But, dear friends, the results are outstanding. I cannot wait to see what I will look like by my birthday. You know what the say... lots of pain, lots of gain.

Monday, April 12, 2010

Porcini Sauce

Gosh I am slacking in tracking my modest life. I must confess that when my day is spent writing or editing, all I want to do in the evening is to flop in front of a DVD (and hopefully I'll flop on something soft like my bed, and not the floor). So that's my excuse today. Indeed it ain't an excuse at all but I hope that a little recipe will redeem me.

I've recently acquired a very generous stash of dried porcini (mushrooms) and I put that between brackets because porcini are mushrooms and that's it, there are no porcini apples or porcini pears and so it goes without saying that they are, indeed, mushrooms. Sorry, I digress all the time. So this stack of dried porcini makes one heck of a fabulous sauce which you can use for pasta or for polenta or even if you fancy a teaspoon on a chargrilled piece of toast (as I like mine... very, very toasted...!).

Today I am going to give you the recipe which is extremely easy in its execution provided you hover by the pan for two hours. Yes, that's right. Don't put this sauce on and go soak in the tub because you'll return to a pan which will require a pick to clean up. I put my phone on 10-minute alarm intervals and returned to check and add a little bit of water as the porcini were simmering. This is the method you should use and one that will guarantee a sauce with a delicate, subtle taste and a pan that you can wash off straight afterwards. And also, don't be fooled by the look of the porcini: they really are going to be ready after two hours and not before.

You'll need:

60g dried porcini
a fistful of flat-leafed parsley
a tiny garlic clove
a glug of olive oil
sea salt

You'll do it like so:

1- Weight your porcini and then put them to soak in tepid water for 10 minutes. During this time they will swell and will begin to look like slugs. Don't be put off (although I know you won't if you're French)! Keep calm and carry on! As soon as the 10 minutes have elapsed, rinse the porcini really, really well. This is vital because they can taste sandy if you don't wash and rinse well. Squeeze the extra water through a sieve, then plonk your porcini, the garlic clove and the parsley on a chopping board.

2- Grab your mezzaluna and attack the mushrooms and the parsley until you are left with very small pieces of the former and the latter has pretty much disintegrated under your weapon (NB: wonder why my mushrooms above look whole? Because I always leave a few).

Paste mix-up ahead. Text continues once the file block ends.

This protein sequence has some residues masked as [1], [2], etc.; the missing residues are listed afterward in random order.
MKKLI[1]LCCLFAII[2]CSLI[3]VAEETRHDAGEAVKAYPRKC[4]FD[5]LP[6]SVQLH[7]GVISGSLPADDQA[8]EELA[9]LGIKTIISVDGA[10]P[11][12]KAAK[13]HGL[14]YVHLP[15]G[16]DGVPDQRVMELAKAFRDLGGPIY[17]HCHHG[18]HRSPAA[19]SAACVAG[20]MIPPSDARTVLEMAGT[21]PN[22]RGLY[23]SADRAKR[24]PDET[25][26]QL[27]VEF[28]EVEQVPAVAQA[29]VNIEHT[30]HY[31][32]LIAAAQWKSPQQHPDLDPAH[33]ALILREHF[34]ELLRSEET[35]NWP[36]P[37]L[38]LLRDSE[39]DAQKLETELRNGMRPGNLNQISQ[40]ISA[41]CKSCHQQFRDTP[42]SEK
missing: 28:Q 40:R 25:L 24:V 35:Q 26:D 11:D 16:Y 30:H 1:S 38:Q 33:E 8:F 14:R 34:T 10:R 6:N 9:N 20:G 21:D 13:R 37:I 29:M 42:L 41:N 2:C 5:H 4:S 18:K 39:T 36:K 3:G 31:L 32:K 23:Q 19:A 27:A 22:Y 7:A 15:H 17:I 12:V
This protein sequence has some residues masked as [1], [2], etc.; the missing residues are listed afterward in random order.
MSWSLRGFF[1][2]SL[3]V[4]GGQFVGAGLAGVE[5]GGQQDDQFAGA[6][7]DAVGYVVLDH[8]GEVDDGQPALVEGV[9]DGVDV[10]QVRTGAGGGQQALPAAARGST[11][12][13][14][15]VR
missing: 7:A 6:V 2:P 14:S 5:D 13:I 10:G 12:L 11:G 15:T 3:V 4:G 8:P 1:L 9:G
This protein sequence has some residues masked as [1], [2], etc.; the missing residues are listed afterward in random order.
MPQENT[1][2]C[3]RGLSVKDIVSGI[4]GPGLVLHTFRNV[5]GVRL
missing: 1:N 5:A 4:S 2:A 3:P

3- Now coat lightly a small frying pan with oil, warm it up, add the mushrooms and swish around the pan for a little while, until the heady aroma of parsley (lovely) and garlic (yuk) hits you. Lower the heat to medium-low, add some hot water and a little bit of sea salt and be vigilant as I described above. The sauce must simmer gently for a couple of hours, during which you will check for salt. After the time is up, use it straight away or decant it in whatever container to be stored in the fridge for use within a week.

Tuesday, April 6, 2010

After The Holiday

Ah to return to work after a holiday, however brief! When I used to hate my job, the Tuesday after was always traumatic. To wheel my computer bag through a carpark or up and down the Tube escalators was the epitome of failure. Here I am, returning to the same old crap, while I could have a parallel life, a happy working life. How well I remember. Now I am sitting here grinning ear-to-ear, as it is way past midday, I am still in my bed pants and I've ticked more tasks off my list in the past ninety minutes than I used to when I had to turn up on the job at 7 am for the ubiquitous, and much hated, conference call with the colleagues from Hong Kong.

Over the past few days, I've felt inanely serene. Yes, serene. I cannot say often to feel serene because I believe that a Virgo (or is it Virgoan? I don't know) is always a little anxious by nature. These days though, my anxiety is rooted in possibility, in creativity, in connecting and in The New. Isn't that what spring is all about, The New? I think this is the reason why I hanker after new clothes so badly, because I want to project this feeling of New to the outer world as well. Easter encapsulated The New like no other day of the year; the new life, the redemption, the novelty, the beginning, the rising from the ashes like a phoenix or from the dead like Jesus. It is a really fabulous message even when outside my pear tree is struggling to sprout the bare minimum as the sky stays white and low and promises all but blue, at least for today.

Still, the past four days weren't as ghastly as predicted by the Met Office, as you can see above, and I personally basked in a glory of chocolate, a bit of work, a bit of cooking and having Rick around all the time.